With its release held up for nearly two years, rumors circulating about last-minute cuts to earn a PG-13 rating rather than an R, and a studio embargo on press screenings, Steve Carpenter’s psycho-thriller arrives with a lot of baggage. A pity the luggage doesn’t include an intelligent script, a cast that does more than blankly repeat the same tired bits of business over and over again, or direction that can clarify what’s supposed to be going on. (Things get so bad that at one point there seems to be a flashback to a piece of footage that’s no longer present.) Perhaps “Soul Survivors” made some small sense in its earlier versions, but what’s been tossed into theatres is an incoherent jumble of horror movie cliches, capped by a post-“Sixth Sense” surprise twist that falls completely flat. It’s the sort of thing that might have passed muster, at twenty-some minutes, as one of the lesser episodes of the old “Twilight Zone” series (though Rod Serling would at least have insured that it was less chaotic and would surely have blushed at the silly ending). At ninety minutes in a multiplex, however, it’s an embarrassing snoozer.

The plot centers on four kids: Cassie (Melissa Sagemiller), her boyfriend Sean (Casey Affleck), her ex Matt (Wes Bentley) and his current squeeze, Cassie’s best friend Annabel (Eliza Dushku). The quartet drive Cassie and Annabel to their college out east, but once there they unwisely go to a goth party at an abandoned church, where some masked weirdos start harassing our heroine. To make matters worse, Sean sees Cassie kissing Matt and goes into a funk. His mood is short- lived, however–along with the rest of him–because on the drive back to town there’s a terrible crash in which Sean is killed. A few weeks on, we find Cassie still in a fog of guilt; Matt, acting more and more strangely, tends her when she suffers a relapse, and Annabel periodically smolders at their reunion while simultaneously entering into what appears to be a lesbian relationship with a goth psychic called Raver (Angela Featherstone). But that’s not all: Sean appears occasionally to Cassie, and she’s also pursued by masked goth thugs from the church. An oddly ethereal but kindly priest, Father Jude (Luke Wilson) also shows up to offer consolation and uplifting advice.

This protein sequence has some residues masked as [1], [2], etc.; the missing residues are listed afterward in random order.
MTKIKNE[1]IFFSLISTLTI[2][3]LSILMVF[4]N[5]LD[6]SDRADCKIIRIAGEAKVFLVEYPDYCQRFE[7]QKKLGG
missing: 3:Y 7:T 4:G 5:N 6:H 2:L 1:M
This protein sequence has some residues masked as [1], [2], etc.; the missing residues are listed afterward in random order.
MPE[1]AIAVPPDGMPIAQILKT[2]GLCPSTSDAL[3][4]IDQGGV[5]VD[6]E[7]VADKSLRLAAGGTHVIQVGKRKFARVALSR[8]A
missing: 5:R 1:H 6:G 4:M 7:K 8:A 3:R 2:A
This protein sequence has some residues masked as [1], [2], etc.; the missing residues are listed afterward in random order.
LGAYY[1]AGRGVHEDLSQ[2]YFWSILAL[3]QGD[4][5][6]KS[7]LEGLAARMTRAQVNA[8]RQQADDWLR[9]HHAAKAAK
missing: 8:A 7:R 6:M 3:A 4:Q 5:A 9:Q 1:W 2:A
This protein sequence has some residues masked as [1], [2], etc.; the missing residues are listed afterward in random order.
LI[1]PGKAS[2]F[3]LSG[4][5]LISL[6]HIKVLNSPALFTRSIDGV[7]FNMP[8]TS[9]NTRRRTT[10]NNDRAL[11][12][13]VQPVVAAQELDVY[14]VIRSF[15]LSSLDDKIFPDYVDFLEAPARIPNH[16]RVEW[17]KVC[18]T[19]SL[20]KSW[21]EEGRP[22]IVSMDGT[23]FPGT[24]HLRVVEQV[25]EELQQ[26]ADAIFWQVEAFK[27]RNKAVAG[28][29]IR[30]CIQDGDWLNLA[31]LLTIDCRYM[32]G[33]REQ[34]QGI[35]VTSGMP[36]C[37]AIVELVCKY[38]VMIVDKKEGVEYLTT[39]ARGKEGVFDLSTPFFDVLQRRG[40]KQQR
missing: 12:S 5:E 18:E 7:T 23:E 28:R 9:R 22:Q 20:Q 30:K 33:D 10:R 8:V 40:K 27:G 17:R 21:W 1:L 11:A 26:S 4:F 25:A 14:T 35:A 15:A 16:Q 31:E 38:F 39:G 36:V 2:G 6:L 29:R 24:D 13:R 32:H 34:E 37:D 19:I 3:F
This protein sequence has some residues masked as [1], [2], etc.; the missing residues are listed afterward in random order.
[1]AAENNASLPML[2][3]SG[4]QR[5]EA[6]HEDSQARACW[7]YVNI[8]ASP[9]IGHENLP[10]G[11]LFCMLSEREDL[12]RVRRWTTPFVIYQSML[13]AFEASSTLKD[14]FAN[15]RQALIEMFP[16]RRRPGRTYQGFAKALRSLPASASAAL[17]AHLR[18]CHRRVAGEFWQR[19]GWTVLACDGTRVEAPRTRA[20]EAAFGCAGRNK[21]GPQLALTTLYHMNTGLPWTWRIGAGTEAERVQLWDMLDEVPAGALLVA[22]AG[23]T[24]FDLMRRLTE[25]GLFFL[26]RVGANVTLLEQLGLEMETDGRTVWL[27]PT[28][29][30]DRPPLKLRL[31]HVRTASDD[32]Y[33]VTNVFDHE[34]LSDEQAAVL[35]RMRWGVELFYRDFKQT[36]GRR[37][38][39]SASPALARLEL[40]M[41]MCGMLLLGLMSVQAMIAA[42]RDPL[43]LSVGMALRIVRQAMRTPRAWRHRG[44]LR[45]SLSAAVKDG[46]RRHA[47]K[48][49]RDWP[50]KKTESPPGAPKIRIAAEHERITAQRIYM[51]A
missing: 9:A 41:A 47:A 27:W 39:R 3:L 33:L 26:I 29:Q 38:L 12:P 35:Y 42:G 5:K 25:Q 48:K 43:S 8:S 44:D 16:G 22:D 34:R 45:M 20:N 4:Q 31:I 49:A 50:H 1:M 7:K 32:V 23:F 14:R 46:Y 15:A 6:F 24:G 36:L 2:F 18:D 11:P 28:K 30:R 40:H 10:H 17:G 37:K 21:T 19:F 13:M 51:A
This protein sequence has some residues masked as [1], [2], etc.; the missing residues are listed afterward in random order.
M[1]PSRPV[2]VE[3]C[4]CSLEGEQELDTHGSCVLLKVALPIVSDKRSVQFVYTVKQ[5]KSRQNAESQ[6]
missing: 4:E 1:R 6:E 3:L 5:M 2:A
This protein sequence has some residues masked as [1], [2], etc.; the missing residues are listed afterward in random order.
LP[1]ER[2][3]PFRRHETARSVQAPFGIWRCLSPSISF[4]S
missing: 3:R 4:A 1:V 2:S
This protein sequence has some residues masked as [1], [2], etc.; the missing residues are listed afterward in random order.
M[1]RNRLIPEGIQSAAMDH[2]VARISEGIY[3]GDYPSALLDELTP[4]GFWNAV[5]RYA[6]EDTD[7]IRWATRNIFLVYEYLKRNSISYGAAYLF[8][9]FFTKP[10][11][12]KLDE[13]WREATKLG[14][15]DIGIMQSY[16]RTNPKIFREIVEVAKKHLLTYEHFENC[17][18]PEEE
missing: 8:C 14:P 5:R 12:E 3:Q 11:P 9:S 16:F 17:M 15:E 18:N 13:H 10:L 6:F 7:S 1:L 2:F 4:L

“Soul Survivors” at first appears to be a fairly straightforward ghost story, but it quickly degenerates in a welter of complications and silly ambiguities. Nor does Sagemiller make an especially appealing protagonist. She’s good-looking, but her acting is strictly amateur-night, and when she runs about screaming, she proves as funny as Linda Blair did in the 1981 bomb “Hell Night” (which practically ended her post-“Exorcist” career). Bentley, Affleck and Wilson are so deadpan that they might as well be sleepwalking through the action, while Dushku balances things out by mugging hysterically. Featherstone tries grimly to appear threatening and fails.

Meanwhile Carpenter stages scene after scene of apparitions, attempted muggings, adolescent nightmares, and chases down conveniently vacant streets, but never bothers to connect the dots into a narrative of even the most basic intelligibility. (The outcome isn’t quite as much of a mess as Artisan’s “Blair Witch” sequel was, but it comes darn close.) It certainly doesn’t help that the whole thing’s photographed by Fred Murphy in bland earth tones that make everything murky and indistinct; but you do have to admit that as such the result accurately mirrors the story’s lack of clarity. The denouement tries to explains away the muddle of the preceding eighty-five minutes, but the mechanism is about as successful as the one that the makers of “Dallas” used when they brought Bobby Ewing back from the dead on the old TV series.

Despite the studio’s herculean efforts over many months to make “Soul Survivors” presentable, the picture–despite the apparent hopefulness of its title–turns out to be D.O.A.